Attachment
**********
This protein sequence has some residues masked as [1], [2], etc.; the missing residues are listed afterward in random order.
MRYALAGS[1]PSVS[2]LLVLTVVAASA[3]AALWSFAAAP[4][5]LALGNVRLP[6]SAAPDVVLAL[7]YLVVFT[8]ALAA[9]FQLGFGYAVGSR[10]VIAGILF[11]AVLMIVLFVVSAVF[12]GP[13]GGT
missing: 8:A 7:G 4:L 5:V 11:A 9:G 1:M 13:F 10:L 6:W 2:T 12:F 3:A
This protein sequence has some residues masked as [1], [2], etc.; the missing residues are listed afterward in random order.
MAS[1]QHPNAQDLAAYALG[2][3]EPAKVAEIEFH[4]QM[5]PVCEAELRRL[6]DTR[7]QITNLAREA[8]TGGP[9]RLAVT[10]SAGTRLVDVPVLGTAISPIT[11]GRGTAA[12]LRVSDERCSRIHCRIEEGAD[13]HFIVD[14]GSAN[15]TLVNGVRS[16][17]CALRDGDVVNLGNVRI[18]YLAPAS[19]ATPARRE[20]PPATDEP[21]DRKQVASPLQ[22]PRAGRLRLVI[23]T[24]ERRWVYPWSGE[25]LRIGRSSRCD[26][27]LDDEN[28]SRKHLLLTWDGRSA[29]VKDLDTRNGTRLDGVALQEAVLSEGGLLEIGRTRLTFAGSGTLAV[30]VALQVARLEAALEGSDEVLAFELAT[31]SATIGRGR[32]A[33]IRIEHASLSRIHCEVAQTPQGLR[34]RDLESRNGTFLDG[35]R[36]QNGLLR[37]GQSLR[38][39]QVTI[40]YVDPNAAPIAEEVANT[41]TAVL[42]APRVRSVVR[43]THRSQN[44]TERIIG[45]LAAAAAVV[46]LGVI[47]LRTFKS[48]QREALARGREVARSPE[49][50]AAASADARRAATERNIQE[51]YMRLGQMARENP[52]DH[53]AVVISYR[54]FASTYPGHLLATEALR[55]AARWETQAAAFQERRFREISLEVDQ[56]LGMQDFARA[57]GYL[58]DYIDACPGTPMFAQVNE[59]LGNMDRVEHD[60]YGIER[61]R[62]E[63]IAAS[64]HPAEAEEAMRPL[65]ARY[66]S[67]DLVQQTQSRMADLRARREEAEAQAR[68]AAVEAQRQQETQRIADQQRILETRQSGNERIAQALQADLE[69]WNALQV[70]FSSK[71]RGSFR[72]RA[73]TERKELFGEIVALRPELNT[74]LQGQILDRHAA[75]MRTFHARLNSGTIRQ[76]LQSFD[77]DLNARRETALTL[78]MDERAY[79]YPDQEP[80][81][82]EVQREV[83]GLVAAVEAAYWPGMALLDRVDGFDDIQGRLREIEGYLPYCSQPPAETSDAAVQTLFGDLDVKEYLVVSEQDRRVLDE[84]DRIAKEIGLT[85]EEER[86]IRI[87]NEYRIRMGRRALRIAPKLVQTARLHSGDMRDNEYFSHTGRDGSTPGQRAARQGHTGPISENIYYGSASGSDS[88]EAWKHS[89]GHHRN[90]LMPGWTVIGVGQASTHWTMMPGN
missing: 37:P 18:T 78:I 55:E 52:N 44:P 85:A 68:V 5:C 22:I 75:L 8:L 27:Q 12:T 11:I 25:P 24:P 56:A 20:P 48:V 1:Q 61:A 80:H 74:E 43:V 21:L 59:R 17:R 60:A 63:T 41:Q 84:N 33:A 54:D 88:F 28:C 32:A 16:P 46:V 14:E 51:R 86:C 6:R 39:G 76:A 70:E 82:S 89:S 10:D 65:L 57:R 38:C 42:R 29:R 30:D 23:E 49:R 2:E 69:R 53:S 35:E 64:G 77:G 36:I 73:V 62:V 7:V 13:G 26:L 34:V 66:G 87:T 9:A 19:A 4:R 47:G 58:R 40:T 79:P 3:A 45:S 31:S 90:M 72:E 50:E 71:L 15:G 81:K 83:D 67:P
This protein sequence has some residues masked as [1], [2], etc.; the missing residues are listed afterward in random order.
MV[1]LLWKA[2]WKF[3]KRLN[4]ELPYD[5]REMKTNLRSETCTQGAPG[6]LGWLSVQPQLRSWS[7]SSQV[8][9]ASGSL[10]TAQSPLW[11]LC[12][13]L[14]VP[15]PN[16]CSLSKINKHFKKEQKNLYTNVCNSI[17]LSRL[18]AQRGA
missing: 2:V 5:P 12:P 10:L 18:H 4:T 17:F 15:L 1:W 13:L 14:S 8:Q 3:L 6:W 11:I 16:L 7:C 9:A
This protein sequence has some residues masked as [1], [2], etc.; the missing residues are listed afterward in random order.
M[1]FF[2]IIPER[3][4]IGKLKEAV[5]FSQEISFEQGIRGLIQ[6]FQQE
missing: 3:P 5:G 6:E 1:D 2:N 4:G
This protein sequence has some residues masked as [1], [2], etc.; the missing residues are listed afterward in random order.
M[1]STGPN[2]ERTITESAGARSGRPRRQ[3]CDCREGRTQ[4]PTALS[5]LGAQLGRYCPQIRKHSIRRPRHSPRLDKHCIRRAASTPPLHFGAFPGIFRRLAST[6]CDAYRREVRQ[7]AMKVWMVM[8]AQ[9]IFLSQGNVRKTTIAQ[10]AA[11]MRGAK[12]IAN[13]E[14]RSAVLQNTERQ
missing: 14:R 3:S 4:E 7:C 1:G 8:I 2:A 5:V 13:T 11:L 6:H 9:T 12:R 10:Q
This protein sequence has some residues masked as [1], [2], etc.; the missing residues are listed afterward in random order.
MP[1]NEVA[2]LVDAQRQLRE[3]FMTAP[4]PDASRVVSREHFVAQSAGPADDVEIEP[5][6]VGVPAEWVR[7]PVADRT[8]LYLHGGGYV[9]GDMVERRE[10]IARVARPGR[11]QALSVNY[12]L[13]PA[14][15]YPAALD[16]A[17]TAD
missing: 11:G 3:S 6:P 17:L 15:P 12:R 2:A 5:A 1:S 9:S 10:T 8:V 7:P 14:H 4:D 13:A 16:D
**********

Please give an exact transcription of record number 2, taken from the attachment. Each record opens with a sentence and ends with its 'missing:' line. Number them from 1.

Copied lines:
This protein sequence has some residues masked as [1], [2], etc.; the missing residues are listed afterward in random order.
MAS[1]QHPNAQDLAAYALG[2][3]EPAKVAEIEFH[4]QM[5]PVCEAELRRL[6]DTR[7]QITNLAREA[8]TGGP[9]RLAVT[10]SAGTRLVDVPVLGTAISPIT[11]GRGTAA[12]LRVSDERCSRIHCRIEEGAD[13]HFIVD[14]GSAN[15]TLVNGVRS[16][17]CALRDGDVVNLGNVRI[18]YLAPAS[19]ATPARRE[20]PPATDEP[21]DRKQVASPLQ[22]PRAGRLRLVI[23]T[24]ERRWVYPWSGE[25]LRIGRSSRCD[26][27]LDDEN[28]SRKHLLLTWDGRSA[29]VKDLDTRNGTRLDGVALQEAVLSEGGLLEIGRTRLTFAGSGTLAV[30]VALQVARLEAALEGSDEVLAFELAT[31]SATIGRGR[32]A[33]IRIEHASLSRIHCEVAQTPQGLR[34]RDLESRNGTFLDG[35]R[36]QNGLLR[37]GQSLR[38][39]QVTI[40]YVDPNAAPIAEEVANT[41]TAVL[42]APRVRSVVR[43]THRSQN[44]TERIIG[45]LAAAAAVV[46]LGVI[47]LRTFKS[48]QREALARGREVARSPE[49][50]AAASADARRAATERNIQE[51]YMRLGQMARENP[52]DH[53]AVVISYR[54]FASTYPGHLLATEALR[55]AARWETQAAAFQERRFREISLEVDQ[56]LGMQDFARA[57]GYL[58]DYIDACPGTPMFAQVNE[59]LGNMDRVEHD[60]YGIER[61]R[62]E[63]IAAS[64]HPAEAEEAMRPL[65]ARY[66]S[67]DLVQQTQSRMADLRARREEAEAQAR[68]AAVEAQRQQETQRIADQQRILETRQSGNERIAQALQADLE[69]WNALQV[70]FSSK[71]RGSFR[72]RA[73]TERKELFGEIVALRPELNT[74]LQGQILDRHAA[75]MRTFHARLNSGTIRQ[76]LQSFD[77]DLNARRETALTL[78]MDERAY[79]YPDQEP[80][81][82]EVQREV[83]GLVAAVEAAYWPGMALLDRVDGFDDIQGRLREIEGYLPYCSQPPAETSDAAVQTLFGDLDVKEYLVVSEQDRRVLDE[84]DRIAKEIGLT[85]EEER[86]IRI[87]NEYRIRMGRRALRIAPKLVQTARLHSGDMRDNEYFSHTGRDGSTPGQRAARQGHTGPISENIYYGSASGSDS[88]EAWKHS[89]GHHRN[90]LMPGWTVIGVGQASTHWTMMPGN
missing: 37:P 18:T 78:I 55:E 52:N 44:P 85:A 68:V 5:C 22:I 75:L 8:L 27:Q 12:T 11:I 25:P 24:P 56:A 20:P 48:V 1:Q 61:A 80:H 74:E 43:V 21:L 59:R 17:R 60:A 63:T 41:Q 84:N 33:A 54:D 88:F 28:C 32:A 16:P 46:V 14:E 51:R 86:C 6:R 39:G 76:A 70:E 82:S 89:S 10:D 65:L 57:R 38:C 42:R 29:R 30:D 23:E 49:R 2:E 69:R 53:S 35:E 64:G 77:G 36:I 73:V 62:V 7:V 13:G 26:L 34:V 66:G 87:T 9:A 19:A 4:R 47:G 58:R 40:T 79:P 3:A 45:S 31:S 90:M 72:E 50:E 71:L 15:G 81:K 83:D 67:P